Two years after Korryn Gaines was shot and killed by police in Maryland, her family faces an uncertain future ahead of a massive settlement.
Earlier in the week, Gaines’ surviving family was awarded $37 million. But, as The New York Times reports, the full amount may never be paid.
The State of Maryland holds a cap on the financial liability of local governments in cases like the Gaines’. Legal experts interviewed by the Baltimore Sun said the chances of a full payout on Friday are slim.
“While that’s a tremendous verdict, it’s certainly going to be subjected to challenges left and right,” said attorney Andrew G. Slutkin. Slutkin, who wasn’t involved in the case, has worked on similar large claims in the past.
“This will be litigated for years,” he added. “It’s going to be subjected to many motions in the trial court and the appellate courts as well.”
The 23-year old Gaines was shot and killed by Baltimore County law enforcement in 2016. Armed with a Mossberg shotgun, Gaines was engaged in an hours-long standoff. Police eventually opened fire when Gaines was standing near her 5-year old son, killing her and seriously injuring the boy.
Gaines’ behavior preceding and leading up to the shooting was nothing short of irrational. She had an outstanding bench warrant for a traffic citation and charge of resisting arrest – a precursor to the shooting. The woman, apparently subscribing to ‘sovereign citizen’ ideologies, had attached a cardboard license plate to her vehicle, claiming that she could travel and operate a motor vehicle ‘unhindered’ and would sue any law enforcement officer who tried to stop her.
But Gaines’ strange ways weren’t what prompted the jury to award a multi-million dollar verdict – it was the reckless indifference of police to a calamitous standoff involving a 5-year old boy and unstable woman.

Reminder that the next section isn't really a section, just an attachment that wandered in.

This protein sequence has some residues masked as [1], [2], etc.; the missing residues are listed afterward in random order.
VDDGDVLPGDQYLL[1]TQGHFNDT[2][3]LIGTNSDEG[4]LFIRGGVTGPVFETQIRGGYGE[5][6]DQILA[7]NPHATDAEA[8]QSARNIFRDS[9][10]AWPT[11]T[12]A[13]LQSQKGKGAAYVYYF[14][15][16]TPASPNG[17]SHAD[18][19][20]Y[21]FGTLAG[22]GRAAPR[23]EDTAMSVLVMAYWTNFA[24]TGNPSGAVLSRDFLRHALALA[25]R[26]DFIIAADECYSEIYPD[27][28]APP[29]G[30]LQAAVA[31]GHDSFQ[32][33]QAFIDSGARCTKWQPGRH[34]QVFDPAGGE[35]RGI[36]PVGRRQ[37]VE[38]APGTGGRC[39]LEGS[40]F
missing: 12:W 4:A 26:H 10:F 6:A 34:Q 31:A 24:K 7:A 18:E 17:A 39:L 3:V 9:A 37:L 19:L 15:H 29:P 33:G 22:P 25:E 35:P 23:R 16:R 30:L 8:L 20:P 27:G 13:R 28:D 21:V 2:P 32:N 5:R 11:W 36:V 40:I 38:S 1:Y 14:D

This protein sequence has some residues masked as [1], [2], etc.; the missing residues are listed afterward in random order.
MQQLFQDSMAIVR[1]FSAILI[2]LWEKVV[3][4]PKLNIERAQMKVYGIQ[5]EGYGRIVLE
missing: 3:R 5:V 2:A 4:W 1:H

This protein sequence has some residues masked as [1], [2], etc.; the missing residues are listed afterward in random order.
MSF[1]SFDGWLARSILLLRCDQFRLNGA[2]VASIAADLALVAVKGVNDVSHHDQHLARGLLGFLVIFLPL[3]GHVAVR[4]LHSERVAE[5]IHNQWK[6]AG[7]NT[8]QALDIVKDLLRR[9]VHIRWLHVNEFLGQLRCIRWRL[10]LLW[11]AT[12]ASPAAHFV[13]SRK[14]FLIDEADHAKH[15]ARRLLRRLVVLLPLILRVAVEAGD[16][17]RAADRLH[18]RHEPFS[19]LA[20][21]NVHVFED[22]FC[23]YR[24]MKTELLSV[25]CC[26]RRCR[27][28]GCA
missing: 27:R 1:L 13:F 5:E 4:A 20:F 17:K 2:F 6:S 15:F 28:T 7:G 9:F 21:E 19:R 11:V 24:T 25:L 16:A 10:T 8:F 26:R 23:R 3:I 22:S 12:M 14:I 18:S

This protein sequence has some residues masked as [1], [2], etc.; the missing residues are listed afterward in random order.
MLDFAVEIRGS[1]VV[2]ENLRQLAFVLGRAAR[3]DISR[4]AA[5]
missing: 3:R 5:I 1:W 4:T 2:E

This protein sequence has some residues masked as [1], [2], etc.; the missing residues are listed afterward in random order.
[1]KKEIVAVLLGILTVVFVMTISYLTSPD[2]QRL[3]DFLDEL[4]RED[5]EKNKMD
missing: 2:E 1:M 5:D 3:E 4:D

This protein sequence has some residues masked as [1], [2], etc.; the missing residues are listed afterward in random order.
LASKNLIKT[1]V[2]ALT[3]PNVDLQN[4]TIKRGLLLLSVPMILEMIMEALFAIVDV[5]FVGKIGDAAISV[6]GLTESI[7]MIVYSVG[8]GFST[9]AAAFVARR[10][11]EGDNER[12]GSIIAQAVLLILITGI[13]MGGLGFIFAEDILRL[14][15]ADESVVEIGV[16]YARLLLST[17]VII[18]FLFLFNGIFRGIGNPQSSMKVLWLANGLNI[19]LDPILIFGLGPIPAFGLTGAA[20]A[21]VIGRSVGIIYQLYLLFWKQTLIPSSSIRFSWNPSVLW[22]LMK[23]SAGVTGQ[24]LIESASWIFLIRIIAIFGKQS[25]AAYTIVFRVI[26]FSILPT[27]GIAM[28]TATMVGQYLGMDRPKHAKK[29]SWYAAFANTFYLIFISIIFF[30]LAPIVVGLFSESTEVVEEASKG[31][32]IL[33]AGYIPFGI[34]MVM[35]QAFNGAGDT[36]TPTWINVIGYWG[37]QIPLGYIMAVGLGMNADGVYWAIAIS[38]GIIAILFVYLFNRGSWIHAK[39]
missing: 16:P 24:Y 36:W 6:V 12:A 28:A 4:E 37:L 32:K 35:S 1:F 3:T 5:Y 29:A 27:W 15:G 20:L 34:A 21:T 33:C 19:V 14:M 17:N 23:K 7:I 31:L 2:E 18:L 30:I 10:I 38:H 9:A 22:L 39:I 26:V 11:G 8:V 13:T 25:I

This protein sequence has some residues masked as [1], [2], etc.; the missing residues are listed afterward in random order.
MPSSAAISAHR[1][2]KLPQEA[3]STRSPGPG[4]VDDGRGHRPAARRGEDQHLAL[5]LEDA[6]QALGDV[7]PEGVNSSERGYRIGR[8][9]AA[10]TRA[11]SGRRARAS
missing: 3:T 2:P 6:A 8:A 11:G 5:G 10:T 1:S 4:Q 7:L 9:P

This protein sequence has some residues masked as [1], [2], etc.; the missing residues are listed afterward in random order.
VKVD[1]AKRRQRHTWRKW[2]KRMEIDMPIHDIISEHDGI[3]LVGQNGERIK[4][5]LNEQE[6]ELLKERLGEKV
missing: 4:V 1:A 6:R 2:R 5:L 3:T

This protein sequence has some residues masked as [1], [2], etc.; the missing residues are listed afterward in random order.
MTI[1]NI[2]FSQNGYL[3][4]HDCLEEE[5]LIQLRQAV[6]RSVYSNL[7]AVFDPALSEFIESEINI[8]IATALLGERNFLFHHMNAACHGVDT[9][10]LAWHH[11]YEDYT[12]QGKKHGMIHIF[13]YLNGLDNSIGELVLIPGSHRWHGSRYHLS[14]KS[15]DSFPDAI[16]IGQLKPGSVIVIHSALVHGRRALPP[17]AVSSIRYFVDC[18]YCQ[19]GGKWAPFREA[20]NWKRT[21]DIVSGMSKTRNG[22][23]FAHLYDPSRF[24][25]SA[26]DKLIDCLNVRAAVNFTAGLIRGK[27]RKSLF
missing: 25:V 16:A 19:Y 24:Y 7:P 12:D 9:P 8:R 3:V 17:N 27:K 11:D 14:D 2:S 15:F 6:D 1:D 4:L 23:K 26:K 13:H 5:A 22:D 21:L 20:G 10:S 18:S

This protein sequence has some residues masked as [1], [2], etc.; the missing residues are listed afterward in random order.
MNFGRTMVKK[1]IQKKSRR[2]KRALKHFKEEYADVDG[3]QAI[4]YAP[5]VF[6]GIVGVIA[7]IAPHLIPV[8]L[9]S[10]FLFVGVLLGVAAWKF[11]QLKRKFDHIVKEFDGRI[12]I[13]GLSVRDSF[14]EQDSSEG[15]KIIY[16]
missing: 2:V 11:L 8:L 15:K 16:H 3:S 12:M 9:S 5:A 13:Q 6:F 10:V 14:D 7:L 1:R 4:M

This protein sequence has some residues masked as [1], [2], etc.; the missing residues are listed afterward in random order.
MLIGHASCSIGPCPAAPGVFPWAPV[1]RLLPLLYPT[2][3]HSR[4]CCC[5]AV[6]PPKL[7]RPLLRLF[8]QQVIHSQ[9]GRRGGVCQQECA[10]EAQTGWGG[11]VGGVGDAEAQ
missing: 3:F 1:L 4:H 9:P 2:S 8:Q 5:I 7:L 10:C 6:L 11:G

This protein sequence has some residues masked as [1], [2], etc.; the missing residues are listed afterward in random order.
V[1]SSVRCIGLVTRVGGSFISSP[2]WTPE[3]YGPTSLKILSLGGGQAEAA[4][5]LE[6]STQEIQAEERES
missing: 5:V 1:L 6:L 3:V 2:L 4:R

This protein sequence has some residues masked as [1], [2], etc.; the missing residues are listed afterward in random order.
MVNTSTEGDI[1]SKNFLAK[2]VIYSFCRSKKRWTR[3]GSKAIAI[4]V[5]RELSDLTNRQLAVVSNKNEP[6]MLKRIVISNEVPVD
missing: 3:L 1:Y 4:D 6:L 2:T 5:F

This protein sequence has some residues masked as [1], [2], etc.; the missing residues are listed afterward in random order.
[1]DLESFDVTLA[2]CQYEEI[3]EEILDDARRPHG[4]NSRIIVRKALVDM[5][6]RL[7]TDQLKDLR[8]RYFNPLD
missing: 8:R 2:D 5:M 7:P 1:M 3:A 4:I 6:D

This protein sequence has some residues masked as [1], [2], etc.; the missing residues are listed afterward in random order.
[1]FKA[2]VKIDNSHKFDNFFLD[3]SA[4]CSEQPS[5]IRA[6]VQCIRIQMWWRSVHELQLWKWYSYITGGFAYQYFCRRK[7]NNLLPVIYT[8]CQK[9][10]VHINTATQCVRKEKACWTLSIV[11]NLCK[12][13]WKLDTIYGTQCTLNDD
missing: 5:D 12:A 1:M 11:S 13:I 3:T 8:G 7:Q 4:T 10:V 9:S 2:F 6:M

Despite having crisis negotiation officers on hand, Baltimore County police never tried to talk down Gaines or negotiate. Some organizations, including the American Civil Liberties Union, say the shooting may have stemmed from biased law enforcement personnel reacting to a crisis in a predominately African-American area.
Officers on-site purportedly refused to let Gaines’ mother de-escalate the situation; other family members say they were refused to visit the injured 5-year old boy in the hospital afterward.
While a six-member jury awarded now-6-year old Kodi $32 million and other relatives some $4 million total, the Local Government Tort Claims Act caps payouts to each plaintiff at $400,000 or $800,000 per incident.
Experts consulted by the times say the result may be contentious – the Gaines’ family could be entitled to more, since a jury found that the officer who shot and killed Korryn and injured Kodi violated their federal constitutional rights. Penalties incurred by constitutional violations aren’t capped by Maryland law.